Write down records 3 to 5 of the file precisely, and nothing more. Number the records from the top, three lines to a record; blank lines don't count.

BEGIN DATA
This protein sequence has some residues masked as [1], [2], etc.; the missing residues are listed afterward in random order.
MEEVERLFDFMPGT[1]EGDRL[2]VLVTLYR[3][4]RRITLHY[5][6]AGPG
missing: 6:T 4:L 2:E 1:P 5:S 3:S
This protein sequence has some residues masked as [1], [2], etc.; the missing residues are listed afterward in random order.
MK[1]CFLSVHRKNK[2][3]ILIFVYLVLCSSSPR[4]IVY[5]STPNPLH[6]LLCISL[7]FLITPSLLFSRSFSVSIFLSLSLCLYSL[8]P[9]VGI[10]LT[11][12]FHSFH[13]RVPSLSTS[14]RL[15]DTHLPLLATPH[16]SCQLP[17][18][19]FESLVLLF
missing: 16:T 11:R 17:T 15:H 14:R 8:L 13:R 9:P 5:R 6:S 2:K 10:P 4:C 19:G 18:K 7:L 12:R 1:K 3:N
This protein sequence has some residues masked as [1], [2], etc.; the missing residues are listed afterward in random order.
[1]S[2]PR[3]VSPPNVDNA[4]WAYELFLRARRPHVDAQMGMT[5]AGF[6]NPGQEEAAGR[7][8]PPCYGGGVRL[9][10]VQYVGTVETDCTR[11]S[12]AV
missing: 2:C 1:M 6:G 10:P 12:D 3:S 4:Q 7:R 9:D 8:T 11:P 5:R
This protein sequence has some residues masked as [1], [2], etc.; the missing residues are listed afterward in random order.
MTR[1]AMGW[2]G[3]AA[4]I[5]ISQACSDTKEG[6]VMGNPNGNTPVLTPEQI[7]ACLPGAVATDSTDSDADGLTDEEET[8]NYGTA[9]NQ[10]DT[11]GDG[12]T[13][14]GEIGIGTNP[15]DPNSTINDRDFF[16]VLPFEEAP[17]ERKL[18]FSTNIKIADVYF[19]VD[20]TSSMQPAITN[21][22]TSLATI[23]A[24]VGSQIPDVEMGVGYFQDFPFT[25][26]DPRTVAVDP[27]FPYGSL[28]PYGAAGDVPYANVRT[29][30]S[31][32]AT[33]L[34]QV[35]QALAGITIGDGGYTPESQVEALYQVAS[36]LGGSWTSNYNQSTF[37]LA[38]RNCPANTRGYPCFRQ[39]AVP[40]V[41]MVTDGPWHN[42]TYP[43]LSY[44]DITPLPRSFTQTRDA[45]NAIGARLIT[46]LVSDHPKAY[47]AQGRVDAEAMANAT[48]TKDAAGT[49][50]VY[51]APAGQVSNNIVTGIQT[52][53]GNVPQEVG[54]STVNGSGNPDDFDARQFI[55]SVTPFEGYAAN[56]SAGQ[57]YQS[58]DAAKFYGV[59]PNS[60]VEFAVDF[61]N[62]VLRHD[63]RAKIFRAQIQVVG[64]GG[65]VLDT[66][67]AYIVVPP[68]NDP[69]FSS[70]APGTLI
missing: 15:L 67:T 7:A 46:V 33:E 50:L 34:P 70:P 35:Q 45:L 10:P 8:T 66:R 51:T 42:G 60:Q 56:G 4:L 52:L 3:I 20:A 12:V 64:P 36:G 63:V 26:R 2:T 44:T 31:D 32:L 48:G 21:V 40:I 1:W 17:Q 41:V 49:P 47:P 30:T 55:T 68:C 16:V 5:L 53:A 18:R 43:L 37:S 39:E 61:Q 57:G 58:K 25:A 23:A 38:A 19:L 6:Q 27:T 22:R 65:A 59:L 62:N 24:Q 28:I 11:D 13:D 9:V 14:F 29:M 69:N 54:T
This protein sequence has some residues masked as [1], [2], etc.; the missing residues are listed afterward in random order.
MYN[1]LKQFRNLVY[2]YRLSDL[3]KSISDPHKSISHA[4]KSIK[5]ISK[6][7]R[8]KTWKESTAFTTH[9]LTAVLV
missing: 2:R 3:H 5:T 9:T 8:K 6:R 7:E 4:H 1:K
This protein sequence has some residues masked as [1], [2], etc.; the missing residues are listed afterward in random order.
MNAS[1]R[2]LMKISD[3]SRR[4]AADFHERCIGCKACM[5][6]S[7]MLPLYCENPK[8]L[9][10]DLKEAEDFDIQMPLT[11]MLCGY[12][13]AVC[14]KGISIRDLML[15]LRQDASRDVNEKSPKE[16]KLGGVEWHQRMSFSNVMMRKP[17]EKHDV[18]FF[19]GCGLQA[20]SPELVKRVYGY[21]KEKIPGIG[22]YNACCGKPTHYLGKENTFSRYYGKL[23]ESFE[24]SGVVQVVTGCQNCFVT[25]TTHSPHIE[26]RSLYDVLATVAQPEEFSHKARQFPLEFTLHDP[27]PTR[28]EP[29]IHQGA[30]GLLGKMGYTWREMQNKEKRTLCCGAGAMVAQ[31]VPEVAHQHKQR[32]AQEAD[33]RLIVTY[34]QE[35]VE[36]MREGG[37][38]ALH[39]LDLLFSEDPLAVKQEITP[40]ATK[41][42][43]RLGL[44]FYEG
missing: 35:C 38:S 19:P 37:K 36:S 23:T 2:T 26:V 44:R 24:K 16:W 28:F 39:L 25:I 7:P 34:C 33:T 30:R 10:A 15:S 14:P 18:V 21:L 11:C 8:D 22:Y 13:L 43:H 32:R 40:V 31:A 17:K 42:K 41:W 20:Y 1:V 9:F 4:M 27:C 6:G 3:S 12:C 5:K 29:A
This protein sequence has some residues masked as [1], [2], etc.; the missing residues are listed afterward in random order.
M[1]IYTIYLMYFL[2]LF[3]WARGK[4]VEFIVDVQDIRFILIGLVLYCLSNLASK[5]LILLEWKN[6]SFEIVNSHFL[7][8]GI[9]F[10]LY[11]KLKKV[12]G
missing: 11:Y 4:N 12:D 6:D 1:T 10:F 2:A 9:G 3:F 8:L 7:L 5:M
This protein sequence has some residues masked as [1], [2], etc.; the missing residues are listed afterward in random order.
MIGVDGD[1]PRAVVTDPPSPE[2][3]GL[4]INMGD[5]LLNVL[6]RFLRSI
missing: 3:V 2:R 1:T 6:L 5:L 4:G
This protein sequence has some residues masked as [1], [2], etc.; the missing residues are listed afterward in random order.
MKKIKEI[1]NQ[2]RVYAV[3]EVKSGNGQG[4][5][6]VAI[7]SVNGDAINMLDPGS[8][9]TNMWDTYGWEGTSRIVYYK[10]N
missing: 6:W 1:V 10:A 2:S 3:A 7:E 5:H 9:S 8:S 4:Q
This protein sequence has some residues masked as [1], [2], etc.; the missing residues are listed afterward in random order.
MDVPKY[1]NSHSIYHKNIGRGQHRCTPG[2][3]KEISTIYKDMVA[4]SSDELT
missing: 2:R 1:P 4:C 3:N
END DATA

This protein sequence has some residues masked as [1], [2], etc.; the missing residues are listed afterward in random order.
[1]S[2]PR[3]VSPPNVDNA[4]WAYELFLRARRPHVDAQMGMT[5]AGF[6]NPGQEEAAGR[7][8]PPCYGGGVRL[9][10]VQYVGTVETDCTR[11]S[12]AV
missing: 2:C 1:M 6:G 10:P 12:D 3:S 4:Q 7:R 9:D 8:T 11:P 5:R
This protein sequence has some residues masked as [1], [2], etc.; the missing residues are listed afterward in random order.
MTR[1]AMGW[2]G[3]AA[4]I[5]ISQACSDTKEG[6]VMGNPNGNTPVLTPEQI[7]ACLPGAVATDSTDSDADGLTDEEET[8]NYGTA[9]NQ[10]DT[11]GDG[12]T[13][14]GEIGIGTNP[15]DPNSTINDRDFF[16]VLPFEEAP[17]ERKL[18]FSTNIKIADVYF[19]VD[20]TSSMQPAITN[21][22]TSLATI[23]A[24]VGSQIPDVEMGVGYFQDFPFT[25][26]DPRTVAVDP[27]FPYGSL[28]PYGAAGDVPYANVRT[29][30]S[31][32]AT[33]L[34]QV[35]QALAGITIGDGGYTPESQVEALYQVAS[36]LGGSWTSNYNQSTF[37]LA[38]RNCPANTRGYPCFRQ[39]AVP[40]V[41]MVTDGPWHN[42]TYP[43]LSY[44]DITPLPRSFTQTRDA[45]NAIGARLIT[46]LVSDHPKAY[47]AQGRVDAEAMANAT[48]TKDAAGT[49][50]VY[51]APAGQVSNNIVTGIQT[52][53]GNVPQEVG[54]STVNGSGNPDDFDARQFI[55]SVTPFEGYAAN[56]SAGQ[57]YQS[58]DAAKFYGV[59]PNS[60]VEFAVDF[61]N[62]VLRHD[63]RAKIFRAQIQVVG[64]GG[65]VLDT[66][67]AYIVVPP[68]NDP[69]FSS[70]APGTLI
missing: 15:L 67:T 7:A 46:V 33:E 50:L 34:P 70:P 35:Q 45:L 10:P 8:T 66:R 51:T 42:G 60:Q 56:G 4:L 52:L 3:I 20:A 12:V 64:P 36:G 63:V 26:R 2:T 44:T 31:D 32:L 48:G 21:V 40:I 1:W 17:Q 41:V 49:P 47:P 30:T 55:T 68:C 16:V 5:L 53:A 18:R 43:L 37:S 39:E 61:Q 57:G 58:K 25:A 23:A 38:A 19:L 6:Q 27:T 22:R 65:A 59:L 62:N 24:Q 28:I 11:D 13:D 9:V 14:F 29:M 69:N 54:T
This protein sequence has some residues masked as [1], [2], etc.; the missing residues are listed afterward in random order.
MYN[1]LKQFRNLVY[2]YRLSDL[3]KSISDPHKSISHA[4]KSIK[5]ISK[6][7]R[8]KTWKESTAFTTH[9]LTAVLV
missing: 2:R 3:H 5:T 9:T 8:K 6:R 7:E 4:H 1:K